Applicants often choose to consult widely in order to smooth the processing of their application, however, an applicant can still choose to submit an application if they have not gathered approval from potentially affected persons.  It is also important to note that just because some people and organisations have an interest in the proposal, it does not mean that they may be affected.

Once an application is submitted, if you are considered to be adversely affected by activities proposed in a resource consent application, we will tell the applicant.  It is then the responsibility of the applicant to seek your written approval to their proposed activity.  Some applications are notified by Council and, if that is the case, we will provide you with details of the application and ask you if you wish to make a submission.

We cannot advise you if you should or shouldn't give your approval but we can provide information on the consent process.  You should seek independent advice if you are not sure whether you should provide your written approval to the proposal.

Supporting the proposal

If you want to give your approval, you should sign the Written  Approval of Affected Persons form and the application plans.  A copy of the form is on our forms for resource consents page.  You may also choose to sign the Assessment of Environmental Effects, plans attached and any supplementary reports provided by the applicant.  The applicant should show you all these documents.  Ask the applicant for a copy of the signed documents and keep them so you know what you are agreeing to.

Your approval of the proposal must be 'unconditional', ie, you cannot state that your approval is subject to certain actions being undertaken by the applicant.

Not supporting the proposal

You are within your rights to not give your approval.  You do not need to give reasons and there is no set timeframe in which you must decide.

If an applicant gives you a date to respond by, this is usually for their convenience and it is not a council deadline.  So if you need more time to consider the proposal, then ask for it.  As detailed above, the applicant may choose to submit the application to Council despite the absence of your written approval.

In the situation where an application has been notified to you by Council, you will be given a timeframe of 20 working days in which to make your submission in opposition.

Can I change my mind?

You are allowed to change your mind after you have given written approval if the resource consent has not already been decided by Council.  If you decide to withdraw your approval,  you must do so as soon as possible as we may need to notify the application.  You should confirm your withdrawal of approval in writing to us.

Can I change the proposal?

You are entitled to discuss the application with the applicant and seek out possible solutions to any concerns you may have.  The applicant may be willing to negotiate and change their proposal to reduce its impact on you.

The Council only accepts unconditional approval from affected persons so you cannot make changes to the proposed activity by giving conditional or partial approval.  Any changes to the proposal must be incorporated into the plans and application.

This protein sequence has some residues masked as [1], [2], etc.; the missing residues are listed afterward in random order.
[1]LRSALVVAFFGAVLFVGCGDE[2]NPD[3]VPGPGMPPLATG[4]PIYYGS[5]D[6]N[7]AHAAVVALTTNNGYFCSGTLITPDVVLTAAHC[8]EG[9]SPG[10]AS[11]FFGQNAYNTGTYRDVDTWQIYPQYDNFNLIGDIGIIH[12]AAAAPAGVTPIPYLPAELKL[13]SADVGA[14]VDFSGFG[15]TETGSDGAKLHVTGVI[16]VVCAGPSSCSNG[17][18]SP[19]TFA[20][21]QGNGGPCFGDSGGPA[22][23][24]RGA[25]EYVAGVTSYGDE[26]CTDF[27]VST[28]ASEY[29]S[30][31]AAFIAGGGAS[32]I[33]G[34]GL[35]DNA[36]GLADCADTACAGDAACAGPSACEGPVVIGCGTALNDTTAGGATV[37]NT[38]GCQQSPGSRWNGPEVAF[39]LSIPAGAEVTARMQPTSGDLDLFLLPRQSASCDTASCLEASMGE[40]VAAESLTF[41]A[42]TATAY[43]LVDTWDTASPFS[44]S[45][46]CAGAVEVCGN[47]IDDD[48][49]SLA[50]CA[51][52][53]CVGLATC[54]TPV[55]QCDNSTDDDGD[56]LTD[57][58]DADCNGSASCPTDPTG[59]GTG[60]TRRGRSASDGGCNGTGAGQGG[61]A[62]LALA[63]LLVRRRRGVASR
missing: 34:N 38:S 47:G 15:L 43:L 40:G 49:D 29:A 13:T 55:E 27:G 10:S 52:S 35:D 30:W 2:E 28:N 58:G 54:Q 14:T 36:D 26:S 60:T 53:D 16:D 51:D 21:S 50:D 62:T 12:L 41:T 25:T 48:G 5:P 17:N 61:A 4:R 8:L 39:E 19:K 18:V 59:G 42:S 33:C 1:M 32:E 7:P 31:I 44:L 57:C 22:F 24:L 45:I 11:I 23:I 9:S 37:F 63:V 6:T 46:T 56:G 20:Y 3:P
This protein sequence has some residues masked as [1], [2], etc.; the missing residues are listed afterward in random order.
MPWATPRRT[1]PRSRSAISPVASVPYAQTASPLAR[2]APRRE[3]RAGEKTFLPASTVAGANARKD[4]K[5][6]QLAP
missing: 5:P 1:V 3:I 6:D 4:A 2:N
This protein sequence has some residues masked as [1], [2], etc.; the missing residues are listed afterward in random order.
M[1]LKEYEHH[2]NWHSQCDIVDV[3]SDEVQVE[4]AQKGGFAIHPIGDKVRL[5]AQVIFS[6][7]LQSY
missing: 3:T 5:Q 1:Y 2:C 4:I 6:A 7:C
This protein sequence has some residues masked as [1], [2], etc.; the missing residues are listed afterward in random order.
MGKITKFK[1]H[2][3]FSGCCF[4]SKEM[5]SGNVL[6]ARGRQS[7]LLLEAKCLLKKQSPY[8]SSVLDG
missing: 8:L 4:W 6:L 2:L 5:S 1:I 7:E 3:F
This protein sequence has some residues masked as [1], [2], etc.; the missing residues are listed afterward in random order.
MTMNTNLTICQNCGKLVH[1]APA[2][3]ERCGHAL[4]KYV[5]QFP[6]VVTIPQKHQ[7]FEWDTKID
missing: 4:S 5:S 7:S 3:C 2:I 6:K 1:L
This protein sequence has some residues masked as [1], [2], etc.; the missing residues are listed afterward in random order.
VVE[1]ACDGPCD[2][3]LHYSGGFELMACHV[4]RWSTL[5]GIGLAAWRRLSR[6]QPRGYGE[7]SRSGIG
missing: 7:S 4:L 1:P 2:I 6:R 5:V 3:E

Private agreements outside the scope of the resource consent application are sometimes entered into, but as these are private, we have no power to enforce or monitor them.

3.     Making a submission

A submission is a written statement about a notified resource consent application.  It may support or oppose the proposal, or just express a point of view.

Any person or organisation can make a submission on a publicly notified application.  You have 20 working days to make a submission from the date of notification.  If the application is limited notified, however, only those people served with the application are able to put in a submission.  A 20 working day timeframe also applies in order to make a submission supporting or opposing the application.

Should I make a submission?

Before making a submission you should:

  • Ensure you understand what the application is about, and what the effects are likely to be, by reading all of the information provided with the application.
     
  • Talk to us or your own professional advisors about your issues and concerns and how they might be addressed.  Council cannot, however, advise whether or not you should make a submission.
     
  • Talk to the applicant and discuss your issues and concerns with them.  You may be able to reach an agreement without going through the formal submission process.

Preparing a submission

Prepare your submission using our submission form or complete it online.  Your submission will be more effective if it is clear, concise and supports your views with adequate information.  It must relate to issues that arise from the application.  Your submission must clearly state:

  • Whether you support or oppose the application, or if you wish to make a comment only (neutral submission).
     
  • The particular parts of the application you are concerned about.
     
  • Your reasons for making the submission.
     
  • The decision you wish us to make.
     
  • Any conditions you feel should be imposed if the consent is granted.
     
  • If you wish to speak in support of your submission at any hearing that may be held.

How do I lodge a submission?

  • You can make a resource consent submission online.
     
  • Or you can post or deliver it to the Council Service Centre in Willow Street.

We must receive your submission on or before the submission closing date stated on the public notice or letter.  Remember to send a copy of your submission to the applicant at the address given on your public notice or letter.

What happens next?

We encourage applicants and submitters to communicate directly to discuss any concerns and identify ways in which they can be addressed.  If that doesn't work, we may arrange an informal pre-hearing meeting to try and resolve these issues.

If issues are not resolved, a hearing may be held to make a decision on the application.


Last Reviewed: 19/07/2016